Sounds strange but the very device you put in your master bedroom to clear the air may in fact be creating more pollution.
The Wall Street Journal reports in today's editions that air purifiers may produce a highly-reactive ozone gas, that while being beneficial as a filter of harmful ultra-violet rays, may also be serving as a pollutant on the ground.
Air purifiers have been a source of controversy for years. In 2005, Consumer Reports magazine said that even the best air cleaner can be a frivolous investment and said there was little evidence that the devices will reduce the effect of indoor pollutants for those with asthma or allergies.
"Ozone is considered a toxic gas by the EPA, and its adverse effects include lung damage, exacerbated asthma symptoms and, at high levels of exposure, an increased risk of death," said the WSJ report.
Consumer Reports has reported previously that people with asthma or respiratory allergies are especially sensitive to indoor ozone, an irritant that can worsen asthma, deaden sense of smell, raise sensitivity to pollen and mold, and may cause permanent lung damage.
Consumers have for years reported their concerns about the unforeseen effects of the devices.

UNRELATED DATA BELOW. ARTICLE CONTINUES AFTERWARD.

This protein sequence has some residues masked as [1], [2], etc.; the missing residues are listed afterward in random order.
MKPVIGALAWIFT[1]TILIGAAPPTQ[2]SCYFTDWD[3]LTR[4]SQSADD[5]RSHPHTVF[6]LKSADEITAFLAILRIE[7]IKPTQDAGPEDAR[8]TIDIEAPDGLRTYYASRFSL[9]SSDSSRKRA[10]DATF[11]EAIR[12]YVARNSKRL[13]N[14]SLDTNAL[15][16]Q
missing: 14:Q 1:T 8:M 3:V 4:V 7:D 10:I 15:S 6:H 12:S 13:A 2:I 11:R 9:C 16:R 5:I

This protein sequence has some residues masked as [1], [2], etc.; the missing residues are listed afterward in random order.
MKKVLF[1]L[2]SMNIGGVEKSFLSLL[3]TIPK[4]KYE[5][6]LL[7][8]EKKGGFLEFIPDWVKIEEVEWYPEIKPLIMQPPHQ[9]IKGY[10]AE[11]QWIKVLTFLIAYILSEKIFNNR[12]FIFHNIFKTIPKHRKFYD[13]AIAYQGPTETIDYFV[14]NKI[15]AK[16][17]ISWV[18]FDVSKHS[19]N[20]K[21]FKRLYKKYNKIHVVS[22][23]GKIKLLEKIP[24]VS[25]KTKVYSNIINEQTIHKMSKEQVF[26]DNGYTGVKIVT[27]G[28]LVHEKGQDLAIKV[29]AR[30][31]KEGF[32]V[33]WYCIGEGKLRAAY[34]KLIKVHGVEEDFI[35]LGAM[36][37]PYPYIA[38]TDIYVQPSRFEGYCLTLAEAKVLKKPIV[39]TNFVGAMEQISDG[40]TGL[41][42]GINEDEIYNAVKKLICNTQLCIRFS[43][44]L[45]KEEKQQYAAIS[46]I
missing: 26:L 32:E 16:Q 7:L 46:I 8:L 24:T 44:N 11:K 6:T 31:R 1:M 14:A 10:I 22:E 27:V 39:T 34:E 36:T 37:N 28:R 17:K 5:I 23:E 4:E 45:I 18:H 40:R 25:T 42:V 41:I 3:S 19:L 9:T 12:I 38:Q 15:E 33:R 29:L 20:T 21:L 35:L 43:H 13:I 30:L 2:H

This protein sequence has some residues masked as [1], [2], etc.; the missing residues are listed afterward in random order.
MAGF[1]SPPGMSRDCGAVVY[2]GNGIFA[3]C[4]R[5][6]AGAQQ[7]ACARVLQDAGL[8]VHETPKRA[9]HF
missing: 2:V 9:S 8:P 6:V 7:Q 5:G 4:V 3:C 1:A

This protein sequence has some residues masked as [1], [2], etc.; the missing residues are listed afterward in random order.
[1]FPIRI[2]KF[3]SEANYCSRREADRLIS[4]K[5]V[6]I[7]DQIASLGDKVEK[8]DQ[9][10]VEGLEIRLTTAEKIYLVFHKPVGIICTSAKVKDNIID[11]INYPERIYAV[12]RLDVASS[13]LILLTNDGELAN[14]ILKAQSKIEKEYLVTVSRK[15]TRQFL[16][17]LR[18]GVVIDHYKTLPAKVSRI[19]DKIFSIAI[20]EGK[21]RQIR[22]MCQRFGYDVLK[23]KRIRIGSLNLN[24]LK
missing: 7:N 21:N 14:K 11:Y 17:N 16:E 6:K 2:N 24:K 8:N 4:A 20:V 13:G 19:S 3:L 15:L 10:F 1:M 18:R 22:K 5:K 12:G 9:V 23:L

"I purchased a Living Air Flair in 2004, thinking that I was doing something good for my family because we lived in Valencia, CA where the air quality is often very poor. We used that machine almost daily," said Lindsey of Lincoln, Calif. "My son developed asthma about 2 months after we started using the machine."
In 2000, a federal judge ordered Alpine Industries, Inc., a Greenville, Tennessee, manufacturer of ozone generating air treatment machines to stop claiming that their machines provide relief from any medical condition or remove a wide variety of indoor air pollutants.
A jury had earlier determined that the defendants' claims that Alpine machines could control the ambient level of indoor ozone using a sensor installed in the machine were not supported by competent and reliable scientific evidence.
The latest report puts another cloud over the popular retail product, which is today sold by many leading online and retail stores, such as Sharper Image and Brookstone.
Five specific products, the Zontec Perfect Air 100, Jenesco FM-1 air purifiers, Friedrich C-90B, the Kenmore K6 85264, and the Honeywell QuietClean, were mentioned in the WSJ report.
Representatives of the air purifier industry defended the products and called for more scientific research.
One manufacturer was quoted as saying that he was aware of the health hazards posed by some air purifiers. He was quick to add that he warns customers that they should turn on the air purifiers in their homes when they are away -- either at work, or running errands on the weekends.
The U.S. Consumer Product Safety Commission, or CPSC, which has jurisdiction over residential air purifiers, hasn't set ozone limits for such devices," the Journal noted.